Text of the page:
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The Scientist

» European Union and developmental biology

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image: Why Many Birds Don’t Have Penises

Why Many Birds Don’t Have Penises

By | June 7, 2013

In avian species, a gene induces programmed cell death during development in the area where a phallus would otherwise grow.

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image: Loss of Potential

Loss of Potential

By | June 1, 2013

In the fruit fly, the ability of neural stem cells to make the full repertoire of neurons is regulated by the movement of key genes to the nuclear periphery.

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image: Opinion: Don’t Fear GM Crops, Europe!

Opinion: Don’t Fear GM Crops, Europe!

By and | May 28, 2013

If the European Union is to have any hope of feeding its population in the future, it must end its illogical aversion to genetic modification.

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image: Epigenetics of Embryonic Stem Cells

Epigenetics of Embryonic Stem Cells

By | May 14, 2013

Researchers track DNA modifications and gene expression in stem cells as they differentiate.

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image: Release of Drug Data Blocked

Release of Drug Data Blocked

By | May 2, 2013

A court ruling that stops the European Medicines Agency from releasing data from two US companies calls into question the agency’s push for transparency.

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image: Branching Out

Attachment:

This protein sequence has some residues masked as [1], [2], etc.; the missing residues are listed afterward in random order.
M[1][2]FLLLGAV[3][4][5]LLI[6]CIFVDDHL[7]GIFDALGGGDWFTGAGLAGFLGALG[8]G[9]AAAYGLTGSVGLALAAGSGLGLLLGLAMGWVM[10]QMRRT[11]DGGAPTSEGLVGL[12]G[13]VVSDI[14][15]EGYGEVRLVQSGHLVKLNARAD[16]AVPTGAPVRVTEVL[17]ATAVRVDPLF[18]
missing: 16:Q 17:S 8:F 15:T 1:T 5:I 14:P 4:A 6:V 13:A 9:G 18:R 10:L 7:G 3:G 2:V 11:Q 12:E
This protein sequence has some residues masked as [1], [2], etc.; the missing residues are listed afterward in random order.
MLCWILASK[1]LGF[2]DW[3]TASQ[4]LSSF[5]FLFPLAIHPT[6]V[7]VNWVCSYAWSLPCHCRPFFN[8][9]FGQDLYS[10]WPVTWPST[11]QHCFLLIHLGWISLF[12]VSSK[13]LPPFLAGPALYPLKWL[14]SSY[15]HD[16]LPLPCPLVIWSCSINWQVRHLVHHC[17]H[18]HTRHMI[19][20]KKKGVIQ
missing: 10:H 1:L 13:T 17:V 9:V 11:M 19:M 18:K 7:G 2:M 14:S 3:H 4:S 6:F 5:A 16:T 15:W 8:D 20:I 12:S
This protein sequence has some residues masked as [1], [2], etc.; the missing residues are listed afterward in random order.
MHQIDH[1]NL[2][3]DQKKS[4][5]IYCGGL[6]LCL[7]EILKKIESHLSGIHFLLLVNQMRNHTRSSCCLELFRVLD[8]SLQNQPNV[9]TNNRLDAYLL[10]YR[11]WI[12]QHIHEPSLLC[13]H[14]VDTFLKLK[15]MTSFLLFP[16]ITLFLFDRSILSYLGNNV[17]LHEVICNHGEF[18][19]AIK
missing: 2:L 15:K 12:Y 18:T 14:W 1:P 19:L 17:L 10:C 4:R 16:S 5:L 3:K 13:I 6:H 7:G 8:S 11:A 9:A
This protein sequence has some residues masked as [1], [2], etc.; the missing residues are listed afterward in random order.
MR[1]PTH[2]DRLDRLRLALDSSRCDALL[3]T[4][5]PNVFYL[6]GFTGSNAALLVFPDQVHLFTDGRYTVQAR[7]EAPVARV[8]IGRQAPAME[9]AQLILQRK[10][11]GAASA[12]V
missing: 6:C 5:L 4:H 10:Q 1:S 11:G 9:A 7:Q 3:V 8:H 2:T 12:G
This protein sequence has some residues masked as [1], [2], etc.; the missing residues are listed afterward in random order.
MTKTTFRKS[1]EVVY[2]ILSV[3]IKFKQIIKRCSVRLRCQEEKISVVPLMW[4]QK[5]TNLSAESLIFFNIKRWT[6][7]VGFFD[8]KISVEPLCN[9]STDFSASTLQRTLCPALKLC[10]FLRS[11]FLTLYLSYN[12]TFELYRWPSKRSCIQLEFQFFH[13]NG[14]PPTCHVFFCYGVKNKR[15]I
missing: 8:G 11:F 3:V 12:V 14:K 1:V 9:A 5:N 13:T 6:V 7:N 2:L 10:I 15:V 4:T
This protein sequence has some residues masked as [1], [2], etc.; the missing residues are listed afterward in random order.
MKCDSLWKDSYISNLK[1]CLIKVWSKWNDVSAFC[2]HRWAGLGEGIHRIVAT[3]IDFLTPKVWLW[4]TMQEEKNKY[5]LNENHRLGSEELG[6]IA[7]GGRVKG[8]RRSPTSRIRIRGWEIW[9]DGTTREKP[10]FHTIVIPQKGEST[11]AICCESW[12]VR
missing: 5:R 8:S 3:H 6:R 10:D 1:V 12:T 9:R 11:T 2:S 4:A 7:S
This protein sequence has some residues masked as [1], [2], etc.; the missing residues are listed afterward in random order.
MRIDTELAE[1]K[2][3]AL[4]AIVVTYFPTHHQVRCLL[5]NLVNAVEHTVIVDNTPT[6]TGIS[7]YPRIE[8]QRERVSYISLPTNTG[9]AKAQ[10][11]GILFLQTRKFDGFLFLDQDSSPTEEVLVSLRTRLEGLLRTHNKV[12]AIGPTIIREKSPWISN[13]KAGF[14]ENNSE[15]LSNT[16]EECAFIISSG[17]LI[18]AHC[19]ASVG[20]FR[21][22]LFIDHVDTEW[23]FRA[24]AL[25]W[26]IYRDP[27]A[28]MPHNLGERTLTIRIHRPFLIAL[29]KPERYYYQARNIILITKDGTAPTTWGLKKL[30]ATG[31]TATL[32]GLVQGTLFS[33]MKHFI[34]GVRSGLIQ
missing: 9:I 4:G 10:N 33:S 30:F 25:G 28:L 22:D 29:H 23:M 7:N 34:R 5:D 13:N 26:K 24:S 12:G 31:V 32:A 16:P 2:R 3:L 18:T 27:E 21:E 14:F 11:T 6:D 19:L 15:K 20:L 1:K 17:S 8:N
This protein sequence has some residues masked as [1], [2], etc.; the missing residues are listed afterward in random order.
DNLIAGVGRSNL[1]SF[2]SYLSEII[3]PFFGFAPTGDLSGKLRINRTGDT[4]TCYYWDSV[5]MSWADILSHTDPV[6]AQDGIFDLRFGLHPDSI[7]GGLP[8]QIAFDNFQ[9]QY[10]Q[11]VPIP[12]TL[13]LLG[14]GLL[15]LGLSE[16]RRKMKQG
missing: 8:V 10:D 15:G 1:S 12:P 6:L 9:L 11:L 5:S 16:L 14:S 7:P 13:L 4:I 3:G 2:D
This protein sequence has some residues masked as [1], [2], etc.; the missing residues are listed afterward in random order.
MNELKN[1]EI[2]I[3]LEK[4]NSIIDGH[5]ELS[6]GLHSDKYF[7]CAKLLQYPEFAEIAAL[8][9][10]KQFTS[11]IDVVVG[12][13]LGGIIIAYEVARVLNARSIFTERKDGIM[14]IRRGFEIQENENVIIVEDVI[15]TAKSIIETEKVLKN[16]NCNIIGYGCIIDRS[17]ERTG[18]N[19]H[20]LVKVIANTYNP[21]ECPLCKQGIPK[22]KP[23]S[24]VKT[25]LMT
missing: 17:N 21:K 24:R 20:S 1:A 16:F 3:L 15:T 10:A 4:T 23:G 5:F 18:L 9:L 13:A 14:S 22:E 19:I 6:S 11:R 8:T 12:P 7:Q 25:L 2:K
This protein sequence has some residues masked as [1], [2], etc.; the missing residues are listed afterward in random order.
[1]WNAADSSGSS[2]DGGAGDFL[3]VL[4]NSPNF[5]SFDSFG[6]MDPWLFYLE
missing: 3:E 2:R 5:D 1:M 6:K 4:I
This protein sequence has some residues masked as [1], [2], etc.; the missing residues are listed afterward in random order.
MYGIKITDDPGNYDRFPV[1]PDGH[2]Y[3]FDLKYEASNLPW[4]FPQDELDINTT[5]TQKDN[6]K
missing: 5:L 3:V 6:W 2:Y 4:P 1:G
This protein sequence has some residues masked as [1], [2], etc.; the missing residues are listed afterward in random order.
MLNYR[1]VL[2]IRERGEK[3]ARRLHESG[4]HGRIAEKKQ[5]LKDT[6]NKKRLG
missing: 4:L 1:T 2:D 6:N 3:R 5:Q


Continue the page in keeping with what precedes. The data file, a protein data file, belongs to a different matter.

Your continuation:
Branching Out

By | April 1, 2013

Satellites of the Golgi apparatus generate the microtubules used to grow outer dendrite branches in Drosophila neurons.

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image: Pluripotent Until Needed

Pluripotent Until Needed

By | April 1, 2013

Microarrays help keep induced pluripotent stem cell lines in check, from start to finish.

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image: Smurf-y Old Age

Smurf-y Old Age

By | April 1, 2013

Flies turning blue help researchers link the deterioration of the intestinal barrier to age-related death.

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image: Clinical Trial Transparency in Europe?

Clinical Trial Transparency in Europe?

By | March 28, 2013

The regulatory body that licenses drugs for use in the European Union is devising a policy that will require the publication of some clinical trial data.

1 Comment

image: All In Proportion

All In Proportion

By | March 2, 2013

Drosophila insulin-like peptides (dILPs) regulate part of the signaling pathway that helps keep organs growing in proportion during development.

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